Abstract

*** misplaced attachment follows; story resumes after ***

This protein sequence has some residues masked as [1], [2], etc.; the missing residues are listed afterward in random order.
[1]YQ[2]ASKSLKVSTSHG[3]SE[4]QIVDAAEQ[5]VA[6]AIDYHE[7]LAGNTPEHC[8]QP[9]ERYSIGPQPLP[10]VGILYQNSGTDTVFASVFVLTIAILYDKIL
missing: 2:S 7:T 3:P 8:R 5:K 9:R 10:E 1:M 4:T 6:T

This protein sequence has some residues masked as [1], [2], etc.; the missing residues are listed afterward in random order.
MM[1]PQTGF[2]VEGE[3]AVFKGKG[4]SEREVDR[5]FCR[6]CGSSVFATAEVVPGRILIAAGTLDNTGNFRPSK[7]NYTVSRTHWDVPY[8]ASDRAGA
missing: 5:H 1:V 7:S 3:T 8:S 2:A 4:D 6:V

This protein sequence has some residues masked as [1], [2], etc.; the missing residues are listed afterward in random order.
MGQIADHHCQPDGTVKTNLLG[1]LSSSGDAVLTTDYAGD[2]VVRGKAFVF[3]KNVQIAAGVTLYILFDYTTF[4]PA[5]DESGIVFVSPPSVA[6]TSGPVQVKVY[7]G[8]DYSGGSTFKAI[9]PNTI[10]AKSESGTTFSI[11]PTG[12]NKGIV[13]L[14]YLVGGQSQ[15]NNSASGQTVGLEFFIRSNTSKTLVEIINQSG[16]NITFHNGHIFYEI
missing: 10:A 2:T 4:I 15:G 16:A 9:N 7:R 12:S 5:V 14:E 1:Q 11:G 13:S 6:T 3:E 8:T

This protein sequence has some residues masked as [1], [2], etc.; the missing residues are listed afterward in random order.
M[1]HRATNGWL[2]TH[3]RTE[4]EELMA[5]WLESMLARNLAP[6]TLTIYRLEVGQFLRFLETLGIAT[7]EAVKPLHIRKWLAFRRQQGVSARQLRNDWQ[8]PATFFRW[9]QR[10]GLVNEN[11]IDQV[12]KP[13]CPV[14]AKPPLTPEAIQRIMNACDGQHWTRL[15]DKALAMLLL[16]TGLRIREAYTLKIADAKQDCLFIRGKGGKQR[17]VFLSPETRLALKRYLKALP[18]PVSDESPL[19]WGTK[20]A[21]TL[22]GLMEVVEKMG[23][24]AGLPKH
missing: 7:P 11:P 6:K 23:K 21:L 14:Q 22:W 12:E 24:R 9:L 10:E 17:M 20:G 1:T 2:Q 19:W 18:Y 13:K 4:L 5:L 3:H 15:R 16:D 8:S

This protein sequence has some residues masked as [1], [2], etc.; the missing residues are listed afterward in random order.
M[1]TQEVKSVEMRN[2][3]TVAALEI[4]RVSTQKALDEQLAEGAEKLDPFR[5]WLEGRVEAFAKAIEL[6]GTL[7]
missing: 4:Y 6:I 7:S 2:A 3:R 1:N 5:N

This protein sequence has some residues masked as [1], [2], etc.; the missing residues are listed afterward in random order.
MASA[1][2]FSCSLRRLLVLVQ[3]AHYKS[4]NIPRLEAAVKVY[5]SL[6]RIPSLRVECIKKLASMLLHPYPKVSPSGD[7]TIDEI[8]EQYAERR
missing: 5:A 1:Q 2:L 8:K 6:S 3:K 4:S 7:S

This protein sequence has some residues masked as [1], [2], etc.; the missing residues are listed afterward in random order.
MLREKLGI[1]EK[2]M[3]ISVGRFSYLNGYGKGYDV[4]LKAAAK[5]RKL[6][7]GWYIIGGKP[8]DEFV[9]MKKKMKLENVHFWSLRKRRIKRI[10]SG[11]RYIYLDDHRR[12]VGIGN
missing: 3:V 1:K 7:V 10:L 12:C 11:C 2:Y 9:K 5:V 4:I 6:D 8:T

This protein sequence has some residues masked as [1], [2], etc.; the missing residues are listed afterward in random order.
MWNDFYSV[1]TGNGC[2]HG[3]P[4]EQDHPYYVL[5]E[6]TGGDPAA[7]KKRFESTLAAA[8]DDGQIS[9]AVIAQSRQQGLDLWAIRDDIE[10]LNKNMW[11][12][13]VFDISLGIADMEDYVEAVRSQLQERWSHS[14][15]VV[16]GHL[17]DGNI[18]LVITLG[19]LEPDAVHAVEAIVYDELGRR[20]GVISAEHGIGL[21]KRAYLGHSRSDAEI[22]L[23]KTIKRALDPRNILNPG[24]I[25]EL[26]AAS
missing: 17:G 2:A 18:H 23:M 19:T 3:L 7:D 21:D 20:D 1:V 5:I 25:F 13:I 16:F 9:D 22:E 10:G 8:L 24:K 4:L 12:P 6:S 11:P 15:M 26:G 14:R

First developed in Earth system science, the idea of planetary boundaries has gradually spilled over into social science research in the past decade. An interdisciplinary body of literature has emerged as a result at the intersection of Earth system science, law and governance. In this article, we provide a bird’s eye view of the state of the art, and examine how social scientists frame the planetary boundaries framework and what they identify as key regulatory challenges and implications. To that end, we conducted a systematic review of 80 peer‐reviewed articles identified through a keyword search. Our survey finds that social scientists have approached the planetary boundaries framework using four key problem framings, which revolve around the notion of planetary boundaries as embodying a set of interdependent and politically constructed environmental limits that are global in scale. We also identify four key clusters of governance solutions offered in the literature, which broadly relate to the ideas of institutionalizing, coordinating, downscaling and democratizing planetary boundaries. We then apply the foregoing insights to the legal domain and explore their implications for law. More specifically, we discuss how the recently proposed notion of Earth system law is related to these emerging problem framings and how it might contribute to these responses.

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